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Detection of Innate Immune Response Modulating Impurities in Therapeutic Proteins

  • Lydia Asrat Haile,

    Affiliation Laboratory of Immunology, Division of Biotechnology Review and Research III, Office of Biotechnology Products, Center for Drug Evaluation and Research, Food and Drug Administration, Silver Spring, Maryland, United States of America

  • Montserrat Puig,

    Affiliation Laboratory of Immunology, Division of Biotechnology Review and Research III, Office of Biotechnology Products, Center for Drug Evaluation and Research, Food and Drug Administration, Silver Spring, Maryland, United States of America

  • Logan Kelley-Baker,

    Affiliation Laboratory of Immunology, Division of Biotechnology Review and Research III, Office of Biotechnology Products, Center for Drug Evaluation and Research, Food and Drug Administration, Silver Spring, Maryland, United States of America

  • Daniela Verthelyi

    Affiliation Laboratory of Immunology, Division of Biotechnology Review and Research III, Office of Biotechnology Products, Center for Drug Evaluation and Research, Food and Drug Administration, Silver Spring, Maryland, United States of America

Detection of Innate Immune Response Modulating Impurities in Therapeutic Proteins

  • Lydia Asrat Haile, 
  • Montserrat Puig, 
  • Logan Kelley-Baker, 
  • Daniela Verthelyi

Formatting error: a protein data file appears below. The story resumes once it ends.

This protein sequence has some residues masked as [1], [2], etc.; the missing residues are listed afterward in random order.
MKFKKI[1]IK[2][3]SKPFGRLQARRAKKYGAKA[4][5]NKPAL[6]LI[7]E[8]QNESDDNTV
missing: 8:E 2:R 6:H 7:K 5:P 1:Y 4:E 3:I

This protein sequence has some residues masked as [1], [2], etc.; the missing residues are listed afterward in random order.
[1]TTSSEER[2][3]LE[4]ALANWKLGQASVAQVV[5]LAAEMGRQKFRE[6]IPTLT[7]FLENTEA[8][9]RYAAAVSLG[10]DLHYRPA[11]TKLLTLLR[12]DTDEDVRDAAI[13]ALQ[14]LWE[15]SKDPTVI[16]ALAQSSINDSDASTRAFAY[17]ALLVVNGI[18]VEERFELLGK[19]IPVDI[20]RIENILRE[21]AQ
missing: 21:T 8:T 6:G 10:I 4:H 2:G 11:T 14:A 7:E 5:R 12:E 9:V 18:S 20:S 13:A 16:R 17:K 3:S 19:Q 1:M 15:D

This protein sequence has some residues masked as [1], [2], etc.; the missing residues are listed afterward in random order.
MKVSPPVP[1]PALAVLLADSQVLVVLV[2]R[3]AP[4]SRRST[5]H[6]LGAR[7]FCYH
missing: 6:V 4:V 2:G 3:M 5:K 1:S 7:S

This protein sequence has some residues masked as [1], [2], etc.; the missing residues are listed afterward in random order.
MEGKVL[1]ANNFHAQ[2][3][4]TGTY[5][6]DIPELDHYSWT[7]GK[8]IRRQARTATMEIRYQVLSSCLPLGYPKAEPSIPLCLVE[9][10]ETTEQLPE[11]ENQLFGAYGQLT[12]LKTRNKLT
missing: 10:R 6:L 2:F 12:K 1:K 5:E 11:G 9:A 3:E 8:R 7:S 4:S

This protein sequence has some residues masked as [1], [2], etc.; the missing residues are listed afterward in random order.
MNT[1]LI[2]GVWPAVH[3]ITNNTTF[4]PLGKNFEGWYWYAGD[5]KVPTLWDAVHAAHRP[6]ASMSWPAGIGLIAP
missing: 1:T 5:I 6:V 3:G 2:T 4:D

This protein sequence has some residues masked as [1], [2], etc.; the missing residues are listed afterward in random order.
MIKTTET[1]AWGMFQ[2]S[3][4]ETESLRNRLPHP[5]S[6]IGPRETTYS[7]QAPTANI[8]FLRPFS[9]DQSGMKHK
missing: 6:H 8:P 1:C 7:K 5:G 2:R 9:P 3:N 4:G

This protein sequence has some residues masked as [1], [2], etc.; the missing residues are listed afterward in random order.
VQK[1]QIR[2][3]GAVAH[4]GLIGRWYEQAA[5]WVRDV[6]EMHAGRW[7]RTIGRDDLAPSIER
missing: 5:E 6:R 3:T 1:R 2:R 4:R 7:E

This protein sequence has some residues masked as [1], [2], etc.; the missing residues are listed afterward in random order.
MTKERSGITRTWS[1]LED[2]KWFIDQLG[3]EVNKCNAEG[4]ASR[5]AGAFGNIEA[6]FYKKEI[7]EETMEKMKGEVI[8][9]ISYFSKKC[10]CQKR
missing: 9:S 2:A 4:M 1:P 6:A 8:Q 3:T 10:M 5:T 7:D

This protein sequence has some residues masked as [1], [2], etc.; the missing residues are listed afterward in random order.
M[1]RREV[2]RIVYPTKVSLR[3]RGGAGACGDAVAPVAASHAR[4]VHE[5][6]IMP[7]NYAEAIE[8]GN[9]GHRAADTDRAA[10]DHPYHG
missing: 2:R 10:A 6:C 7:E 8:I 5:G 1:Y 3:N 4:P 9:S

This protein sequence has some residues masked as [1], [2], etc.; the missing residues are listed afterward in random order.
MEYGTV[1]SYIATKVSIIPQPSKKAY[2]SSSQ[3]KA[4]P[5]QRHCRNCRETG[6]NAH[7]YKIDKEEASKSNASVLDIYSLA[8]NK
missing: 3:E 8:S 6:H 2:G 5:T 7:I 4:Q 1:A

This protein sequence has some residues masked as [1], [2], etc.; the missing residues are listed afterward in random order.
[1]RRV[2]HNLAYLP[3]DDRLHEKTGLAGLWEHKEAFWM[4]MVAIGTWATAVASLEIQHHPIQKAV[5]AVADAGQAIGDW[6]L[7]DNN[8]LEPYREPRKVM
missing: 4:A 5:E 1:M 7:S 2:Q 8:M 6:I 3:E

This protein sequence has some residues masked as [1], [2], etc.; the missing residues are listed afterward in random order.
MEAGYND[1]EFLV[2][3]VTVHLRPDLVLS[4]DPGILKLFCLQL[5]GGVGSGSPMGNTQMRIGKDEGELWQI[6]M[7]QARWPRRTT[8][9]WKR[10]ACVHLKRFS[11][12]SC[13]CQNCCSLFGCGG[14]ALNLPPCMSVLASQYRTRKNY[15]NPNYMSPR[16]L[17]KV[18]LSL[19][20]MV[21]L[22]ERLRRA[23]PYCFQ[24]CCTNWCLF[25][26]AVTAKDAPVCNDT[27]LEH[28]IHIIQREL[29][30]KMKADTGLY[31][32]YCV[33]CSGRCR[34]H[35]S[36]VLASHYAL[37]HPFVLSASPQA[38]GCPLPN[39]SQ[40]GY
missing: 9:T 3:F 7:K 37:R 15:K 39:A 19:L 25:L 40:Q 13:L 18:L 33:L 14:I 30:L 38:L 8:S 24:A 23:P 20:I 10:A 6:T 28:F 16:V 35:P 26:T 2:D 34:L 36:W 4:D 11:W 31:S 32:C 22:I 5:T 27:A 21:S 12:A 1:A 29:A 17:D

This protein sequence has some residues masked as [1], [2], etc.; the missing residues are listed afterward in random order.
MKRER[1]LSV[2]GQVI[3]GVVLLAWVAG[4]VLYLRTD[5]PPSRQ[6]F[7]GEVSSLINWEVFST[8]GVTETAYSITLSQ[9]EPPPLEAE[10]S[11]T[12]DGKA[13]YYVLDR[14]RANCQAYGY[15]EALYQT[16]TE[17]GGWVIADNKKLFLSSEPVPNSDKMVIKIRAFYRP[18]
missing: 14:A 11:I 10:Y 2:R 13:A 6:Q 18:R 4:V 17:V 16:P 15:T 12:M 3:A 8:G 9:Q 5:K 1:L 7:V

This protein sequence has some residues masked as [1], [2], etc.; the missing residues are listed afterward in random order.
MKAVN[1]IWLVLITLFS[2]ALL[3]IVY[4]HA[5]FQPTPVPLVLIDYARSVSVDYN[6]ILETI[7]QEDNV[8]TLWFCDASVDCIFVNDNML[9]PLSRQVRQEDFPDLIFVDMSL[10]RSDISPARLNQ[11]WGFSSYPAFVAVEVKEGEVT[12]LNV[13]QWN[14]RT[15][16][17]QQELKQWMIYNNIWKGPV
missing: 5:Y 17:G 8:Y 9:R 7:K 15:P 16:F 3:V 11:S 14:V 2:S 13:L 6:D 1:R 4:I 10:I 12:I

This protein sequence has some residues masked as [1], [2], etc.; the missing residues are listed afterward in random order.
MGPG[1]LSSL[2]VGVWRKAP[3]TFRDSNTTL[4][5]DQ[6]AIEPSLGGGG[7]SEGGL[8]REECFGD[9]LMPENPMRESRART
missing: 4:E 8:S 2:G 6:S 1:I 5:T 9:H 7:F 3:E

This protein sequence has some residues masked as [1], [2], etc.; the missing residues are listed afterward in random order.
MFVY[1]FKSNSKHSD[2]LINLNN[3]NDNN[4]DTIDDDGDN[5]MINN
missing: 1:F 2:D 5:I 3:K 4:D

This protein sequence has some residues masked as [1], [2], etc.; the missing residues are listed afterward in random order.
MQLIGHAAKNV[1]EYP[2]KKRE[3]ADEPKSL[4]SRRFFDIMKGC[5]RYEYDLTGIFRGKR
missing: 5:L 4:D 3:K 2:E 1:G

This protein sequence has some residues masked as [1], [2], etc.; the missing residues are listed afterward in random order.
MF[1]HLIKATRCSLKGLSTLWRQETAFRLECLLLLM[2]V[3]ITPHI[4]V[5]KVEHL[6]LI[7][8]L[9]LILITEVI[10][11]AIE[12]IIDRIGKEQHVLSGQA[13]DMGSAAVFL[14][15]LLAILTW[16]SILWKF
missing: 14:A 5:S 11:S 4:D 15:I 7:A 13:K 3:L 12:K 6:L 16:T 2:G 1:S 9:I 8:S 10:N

Therapeutic proteins can contain multiple impurities, some of which are variants of the product, while others are derived from the cell substrate and the manufacturing process. Such impurities, even when present at trace levels, have the potential to activate innate immune cells in peripheral blood or embedded in tissues causing expression of cytokines and chemokines, increasing antigen uptake, facilitating processing and presentation by antigen presenting cells, and fostering product immunogenicity. Currently, while products are tested for host cell protein content, assays to control innate immune response modulating impurities (IIRMIs) in products are focused mainly on endotoxin and nucleic acids, however, depending on the cell substrate and the manufacturing process, numerous other IIRMI could be present. In these studies we assess two approaches that allow for the detection of a broader subset of IIRMIs. In the first, we use commercial cell lines transfected with Toll like receptors (TLR) to detect receptor-specific agonists. This method is sensitive to trace levels of IIRMI and provides information of the type of IIRMIs present but is limited by the availability of stably transfected cell lines and requires pre-existing knowledge of the IIRMIs likely to be present in the product. Alternatively, the use of a combination of macrophage cell lines of human and mouse origin allows for the detection of a broader spectrum of impurities, but does not identify the source of the activation. Importantly, for either system the lower limit of detection (LLOD) of impurities was similar to that of PBMC and it was not modified by the therapeutic protein tested, even in settings where the product had inherent immune modulatory properties. Together these data indicate that a cell-based assay approach could be used to screen products for the presence of IIRMIs and inform immunogenicity risk assessments, particularly in the context of comparability exercises.